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September, 2011

My visit to the “Brenner” Archives at Innsbruck


I paid a visit to the “Brenner” Archives (Forschung Institut Brenner-Archiv of the Innsbruck University), where all material left by K.F.Wolff is preserved. First of all, I must thank the personnel of the archives for their helpfulness and courtesy. Austria was a well-ordered country (as people well know at Trieste, where they had a chance to compare it with Italy), and it still is. The archive (as a consequence?) is very well-ordered and easy to consult; Wolff’s legacy is organized into 47 large boxes, each containing documents of the same type. A good catalogue is available on the web. Many boxes are devoted to the original manuscripts of his works, others to his mail, others yet to his notes, and several boxes, finally, to books, press clippings and various scientific documentation.


I obviously moved on prof. Kindl’s tracks, who had the chance to consult the archive thoroughly in the past. I had the näive hope to discover some detail that she might have missed. But things went differently.
Wolff himself, as a good Austrian, was a well-ordered person; unfortunately, he also was a poet, and  his archive, basically, was destined to his own consultation, not to posterity. Therefore I met, so to say, some serious difficulty.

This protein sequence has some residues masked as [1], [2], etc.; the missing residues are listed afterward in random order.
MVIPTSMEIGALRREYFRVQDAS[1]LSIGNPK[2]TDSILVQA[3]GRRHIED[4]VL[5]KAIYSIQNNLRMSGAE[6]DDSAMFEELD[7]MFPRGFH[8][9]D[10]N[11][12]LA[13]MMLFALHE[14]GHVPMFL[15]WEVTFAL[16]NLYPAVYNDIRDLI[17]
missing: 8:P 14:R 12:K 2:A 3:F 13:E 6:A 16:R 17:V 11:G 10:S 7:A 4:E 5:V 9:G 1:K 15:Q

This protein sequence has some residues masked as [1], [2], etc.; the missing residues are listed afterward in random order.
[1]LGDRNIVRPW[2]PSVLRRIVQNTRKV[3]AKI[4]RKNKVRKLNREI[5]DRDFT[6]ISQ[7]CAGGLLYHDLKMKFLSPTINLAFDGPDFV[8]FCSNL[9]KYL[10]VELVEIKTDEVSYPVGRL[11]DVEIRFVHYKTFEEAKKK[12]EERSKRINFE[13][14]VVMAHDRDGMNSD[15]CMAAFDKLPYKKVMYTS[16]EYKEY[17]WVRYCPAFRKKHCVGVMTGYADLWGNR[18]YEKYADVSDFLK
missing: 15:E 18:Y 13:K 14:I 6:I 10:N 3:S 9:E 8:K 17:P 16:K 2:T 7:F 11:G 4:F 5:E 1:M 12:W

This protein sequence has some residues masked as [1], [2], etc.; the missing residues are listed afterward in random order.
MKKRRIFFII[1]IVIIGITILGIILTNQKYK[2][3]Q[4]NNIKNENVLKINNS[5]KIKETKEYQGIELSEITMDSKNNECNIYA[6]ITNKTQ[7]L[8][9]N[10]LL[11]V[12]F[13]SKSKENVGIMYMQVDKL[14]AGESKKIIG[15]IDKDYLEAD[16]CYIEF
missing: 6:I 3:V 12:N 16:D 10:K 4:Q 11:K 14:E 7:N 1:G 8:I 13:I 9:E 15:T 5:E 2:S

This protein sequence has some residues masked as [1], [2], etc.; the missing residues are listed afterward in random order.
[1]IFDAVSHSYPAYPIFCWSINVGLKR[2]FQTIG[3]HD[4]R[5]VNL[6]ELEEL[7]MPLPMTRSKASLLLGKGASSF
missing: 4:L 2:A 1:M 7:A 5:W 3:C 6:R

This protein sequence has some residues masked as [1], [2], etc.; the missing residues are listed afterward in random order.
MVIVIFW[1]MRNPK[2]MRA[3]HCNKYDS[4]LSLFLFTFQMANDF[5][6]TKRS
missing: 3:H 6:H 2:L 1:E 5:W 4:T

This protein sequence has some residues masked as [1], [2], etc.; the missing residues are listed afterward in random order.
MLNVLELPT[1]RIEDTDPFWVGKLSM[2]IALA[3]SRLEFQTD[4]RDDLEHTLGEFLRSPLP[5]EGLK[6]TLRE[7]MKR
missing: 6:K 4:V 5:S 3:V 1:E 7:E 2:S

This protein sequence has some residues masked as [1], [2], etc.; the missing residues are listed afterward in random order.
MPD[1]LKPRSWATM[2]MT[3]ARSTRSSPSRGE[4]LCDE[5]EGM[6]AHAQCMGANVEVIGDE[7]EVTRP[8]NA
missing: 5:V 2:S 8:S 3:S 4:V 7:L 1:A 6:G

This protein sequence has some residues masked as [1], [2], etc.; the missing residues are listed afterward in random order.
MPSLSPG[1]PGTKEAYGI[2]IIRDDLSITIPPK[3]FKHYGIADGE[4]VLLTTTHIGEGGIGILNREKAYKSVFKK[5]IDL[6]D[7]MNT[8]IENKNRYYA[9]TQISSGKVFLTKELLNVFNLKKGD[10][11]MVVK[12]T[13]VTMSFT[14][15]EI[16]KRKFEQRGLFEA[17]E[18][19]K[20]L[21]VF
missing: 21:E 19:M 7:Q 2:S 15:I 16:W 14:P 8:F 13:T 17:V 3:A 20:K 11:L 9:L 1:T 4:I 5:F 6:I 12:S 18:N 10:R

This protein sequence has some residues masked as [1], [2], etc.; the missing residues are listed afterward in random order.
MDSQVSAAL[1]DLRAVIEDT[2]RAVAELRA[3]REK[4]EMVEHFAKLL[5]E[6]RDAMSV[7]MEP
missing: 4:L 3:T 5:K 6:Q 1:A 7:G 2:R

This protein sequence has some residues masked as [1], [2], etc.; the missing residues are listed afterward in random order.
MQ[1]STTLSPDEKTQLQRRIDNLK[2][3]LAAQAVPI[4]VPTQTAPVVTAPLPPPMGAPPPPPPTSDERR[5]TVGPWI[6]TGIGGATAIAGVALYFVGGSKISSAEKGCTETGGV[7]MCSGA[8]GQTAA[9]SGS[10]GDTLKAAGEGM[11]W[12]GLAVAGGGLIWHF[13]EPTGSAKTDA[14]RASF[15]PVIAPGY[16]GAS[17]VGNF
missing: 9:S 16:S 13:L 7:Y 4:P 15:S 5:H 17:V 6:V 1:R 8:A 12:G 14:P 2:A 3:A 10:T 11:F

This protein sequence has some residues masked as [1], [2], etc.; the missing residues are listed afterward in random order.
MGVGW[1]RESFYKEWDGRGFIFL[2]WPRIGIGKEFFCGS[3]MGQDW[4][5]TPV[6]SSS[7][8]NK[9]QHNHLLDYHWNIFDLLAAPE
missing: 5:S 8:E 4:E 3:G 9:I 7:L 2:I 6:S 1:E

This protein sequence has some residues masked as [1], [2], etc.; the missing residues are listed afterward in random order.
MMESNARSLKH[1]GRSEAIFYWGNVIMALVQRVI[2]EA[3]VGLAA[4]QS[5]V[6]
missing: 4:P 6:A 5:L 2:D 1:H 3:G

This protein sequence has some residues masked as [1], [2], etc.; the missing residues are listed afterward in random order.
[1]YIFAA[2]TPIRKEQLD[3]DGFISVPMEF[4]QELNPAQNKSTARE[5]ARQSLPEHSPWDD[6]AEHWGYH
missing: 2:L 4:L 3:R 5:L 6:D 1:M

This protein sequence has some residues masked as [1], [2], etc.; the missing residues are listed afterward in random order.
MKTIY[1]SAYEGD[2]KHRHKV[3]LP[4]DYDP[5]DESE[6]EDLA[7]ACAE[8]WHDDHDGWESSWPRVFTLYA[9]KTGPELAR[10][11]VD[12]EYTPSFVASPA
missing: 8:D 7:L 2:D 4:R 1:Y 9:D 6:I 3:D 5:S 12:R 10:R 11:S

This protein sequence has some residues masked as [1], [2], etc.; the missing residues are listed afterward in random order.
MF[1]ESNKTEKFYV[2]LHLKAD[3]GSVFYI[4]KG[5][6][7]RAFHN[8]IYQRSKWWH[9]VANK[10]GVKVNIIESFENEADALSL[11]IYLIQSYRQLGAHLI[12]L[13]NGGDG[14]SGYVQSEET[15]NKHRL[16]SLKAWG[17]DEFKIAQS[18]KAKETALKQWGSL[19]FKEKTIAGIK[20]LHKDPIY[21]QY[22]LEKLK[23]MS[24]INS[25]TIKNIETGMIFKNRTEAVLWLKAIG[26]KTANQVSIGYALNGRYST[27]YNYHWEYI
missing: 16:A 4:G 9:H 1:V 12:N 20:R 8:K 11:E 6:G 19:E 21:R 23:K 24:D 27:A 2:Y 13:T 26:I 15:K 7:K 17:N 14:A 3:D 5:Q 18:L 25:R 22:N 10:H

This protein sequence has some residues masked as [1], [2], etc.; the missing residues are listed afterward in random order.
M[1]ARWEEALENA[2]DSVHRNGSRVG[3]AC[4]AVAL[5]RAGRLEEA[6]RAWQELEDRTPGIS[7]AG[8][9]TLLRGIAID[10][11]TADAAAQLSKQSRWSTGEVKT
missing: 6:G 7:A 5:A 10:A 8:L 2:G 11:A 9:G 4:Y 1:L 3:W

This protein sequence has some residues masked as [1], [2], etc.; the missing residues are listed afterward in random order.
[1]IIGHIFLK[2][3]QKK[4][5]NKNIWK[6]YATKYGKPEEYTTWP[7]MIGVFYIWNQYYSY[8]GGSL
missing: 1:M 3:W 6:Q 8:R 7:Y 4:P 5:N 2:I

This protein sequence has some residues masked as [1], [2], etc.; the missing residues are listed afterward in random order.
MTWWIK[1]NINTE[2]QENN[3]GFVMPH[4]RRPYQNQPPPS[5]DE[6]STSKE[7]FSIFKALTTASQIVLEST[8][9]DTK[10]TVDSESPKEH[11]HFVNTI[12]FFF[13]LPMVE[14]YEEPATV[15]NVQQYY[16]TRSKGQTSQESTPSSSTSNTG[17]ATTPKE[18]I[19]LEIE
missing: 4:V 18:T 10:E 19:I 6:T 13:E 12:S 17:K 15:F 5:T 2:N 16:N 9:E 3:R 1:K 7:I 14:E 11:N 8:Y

The main one was that the guy wrote his notes in German cursive; I’ve got problems to understand German in block capitals, but the German cursive is completely different from the Latin handwriting and drove me just crazy (to get an idea, check here). Had he used Cyrillic (in block capitals), I sure would understand it better. Therefore my research, apart from the few sentences which were typed, or written in languages (and characters) other than German, was forcedly limited to looking for personal names and from them trying to reassemble with difficulty what the hell he might have told about them.

My first target was his mail: I was specially interested in Wolff’s relationship with Staudacher, the parish priest to whom we presumably owe the ethnologically most interesting part of the Fanes legend, including the Croda Rossa. Unfortunately I found nothing relevant: few lines filled with compliments and birthday wishes. It seems that they exchanged all their data during their several vis-à-vis meetings, and that nothing of them has remained in written form.
I also checked the correspondence with Scarsini, the Friulian amateur ethnologue, from whom Wolff received a collection of legends, and with Innerebner, the engineer from Bolzano who found pre-historical (?) remains on the Fanes Alps. While for the latter the situation is similar to what I described for Staudacher, I found something about Scarsini, even the text of a few legends, but unfortunately not his complete collection, that might have been rather interesting.